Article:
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Under President Trump, there has been a noticeable shift in attitudes towards nuclear weapons. For decades, U.S. presidents from both parties undertook significant arms control with President Obama announcing the aim to seek “the peace and security of a world without nuclear weapons.” Trump has exhibited a different approach. In addition to abandoning existing arms control agreements, he is seeking to restore nuclear weapons to a central role in American military strategy—an expensive proposition. How else has nuclear policy changed under the Trump administration? What is the future of nuclear weapons, and how will the outcome of the 2020 election shape it? Join the World Affairs Council, former secretary of defense William J. Perry, and Tom Collina of the Ploughshares Fund, to discuss the future of nuclear policy and the upcoming election.
About the Speakers
William J. Perry served as the U.S. Undersecretary of Defense for Research and Engineering in the Carter administration and then as Secretary of Defense in the Clinton administration. He oversaw the development of the strategic nuclear systems that are currently in our arsenal. His new offset strategy ushered in the age of stealth, smart weapons, GPS, and technologies that changed the face of modern warfare. In 2007, Dr. Perry collaborated with George Shultz, Sam Nunn, and Henry Kissinger to publish several ground-breaking editorials in the Wall Street Journal that linked the vision of a world free from nuclear weapons with urgent but practical steps that could be taken to reduce nuclear dangers. Perry’s 2015 memoir, My Journey at the Nuclear Brink, is a personal account of his lifelong effort to reduce nuclear dangers. He founded the William J. Perry Project to educate the public on these dangers. In 2020 Perry co-authored THE BUTTON: The New Nuclear Arms Race and Presidential Power from Truman to Trump. He is the Michael and Barbara Berberian Professor (emeritus) at Stanford University. Perry is the father of five, grandfather of eight, and great-grandfather of four. He continues to travel the world in pursuit of his goal of reducing the threat from nuclear weapons.
TOM Z. COLLINA is Director of Policy at Ploughshares Fund. He is the co-author with William J. Perry of THE BUTTON: The New Nuclear Arms Race and Presidential Power from Truman to Trump, published in June 2020. Tom has thirty years of Washington, DC, experience in nuclear weapons, missile defense, and nonproliferation issues, and has held senior positions at the Arms Control Association, the Institute for Science and International Security, and the Union of Concerned Scientists. He has been directly involved with efforts to end U.S. nuclear testing, limit ineffective anti-missile programs, extend the Nonproliferation Treaty, and secure Senate ratification of the New START Treaty. He has published widely in major magazines and journals and has appeared frequently in the national media, including the New York Times, CNN, and NPR. He has testified before the Senate Foreign Relations Committee and regularly briefs congressional staff. Tom has a degree in International Relations from Cornell University and lives in Takoma Park, MD with his wife, three children and dog. When away from the office he does not think about nuclear war.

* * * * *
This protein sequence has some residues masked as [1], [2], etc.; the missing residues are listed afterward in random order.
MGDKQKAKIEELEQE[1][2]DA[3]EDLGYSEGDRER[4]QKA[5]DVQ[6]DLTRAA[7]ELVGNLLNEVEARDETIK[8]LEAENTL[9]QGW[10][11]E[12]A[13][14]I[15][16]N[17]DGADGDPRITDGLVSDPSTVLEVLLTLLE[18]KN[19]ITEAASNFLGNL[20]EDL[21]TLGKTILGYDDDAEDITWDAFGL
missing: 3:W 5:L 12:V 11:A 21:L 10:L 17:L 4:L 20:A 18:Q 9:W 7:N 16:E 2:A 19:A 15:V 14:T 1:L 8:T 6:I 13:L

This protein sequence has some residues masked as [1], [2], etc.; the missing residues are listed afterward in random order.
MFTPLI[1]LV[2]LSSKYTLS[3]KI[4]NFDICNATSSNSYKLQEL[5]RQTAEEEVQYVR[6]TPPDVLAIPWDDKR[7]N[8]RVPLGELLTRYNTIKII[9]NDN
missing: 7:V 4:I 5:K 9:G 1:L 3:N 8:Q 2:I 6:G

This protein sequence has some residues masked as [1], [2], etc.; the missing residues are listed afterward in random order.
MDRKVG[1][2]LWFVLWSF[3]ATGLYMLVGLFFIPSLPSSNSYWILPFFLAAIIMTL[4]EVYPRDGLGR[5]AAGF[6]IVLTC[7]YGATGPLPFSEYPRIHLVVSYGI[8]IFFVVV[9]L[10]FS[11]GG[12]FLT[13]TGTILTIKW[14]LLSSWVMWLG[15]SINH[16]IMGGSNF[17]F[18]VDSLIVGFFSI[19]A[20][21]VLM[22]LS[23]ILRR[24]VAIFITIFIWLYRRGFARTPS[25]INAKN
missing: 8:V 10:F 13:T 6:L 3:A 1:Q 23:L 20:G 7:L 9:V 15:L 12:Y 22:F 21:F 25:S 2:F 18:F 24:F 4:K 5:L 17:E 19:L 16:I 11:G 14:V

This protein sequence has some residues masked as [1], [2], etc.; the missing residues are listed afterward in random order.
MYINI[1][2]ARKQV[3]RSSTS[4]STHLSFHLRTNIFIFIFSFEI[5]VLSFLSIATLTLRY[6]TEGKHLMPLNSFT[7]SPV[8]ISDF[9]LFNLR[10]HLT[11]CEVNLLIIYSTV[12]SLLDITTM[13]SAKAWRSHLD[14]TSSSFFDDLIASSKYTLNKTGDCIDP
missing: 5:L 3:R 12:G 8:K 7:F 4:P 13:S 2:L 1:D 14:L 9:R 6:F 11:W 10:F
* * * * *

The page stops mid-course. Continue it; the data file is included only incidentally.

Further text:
About the Moderator
Kathleen A. Doty is an Advisor for Treaties & Agreements at the Pacific Northwest National Laboratory (PNNL). She has more than ten years of international law experience and specializes in international security governance. Prior to joining PNNL, Doty served as Director of the Dean Rusk International Law Center at the University of Georgia School of Law. There, she taught and conducted research on international law issues ranging from the DPRK sanctions regime to the implementation of the Women, Peace and Security Agenda. Previously, she practiced treaty law as Assistant Counsel for International Law and Arms Control at the U.S. Department of the Navy, Office of the General Counsel. She has also held staff positions with the American Society of International Law, the California International Law Center, and served as a judicial clerk on the Hawaii Intermediate Court of Appeals. Doty’s leadership positions have included Vice Chair of the Lieber Society on the Law of Armed Conflict, and Chair of the Non-Proliferation, Arms Control, and Disarmament Interest Group of the American Society of International Law. She served as an NGO observer at the U.N. High Level Meeting of the General Assembly on Nuclear Disarmament, the 63d Session on the Commission of the Status of Women, and Guantánamo military commissions proceedings in the case of Abd al-Rahim al-Nashiri. Her writing has appeared in law reviews and online at IntLawGrrls. Doty received her Bachelor of Arts cum laude from Smith College and her Juris Doctor from the University of California-Davis School of Law.
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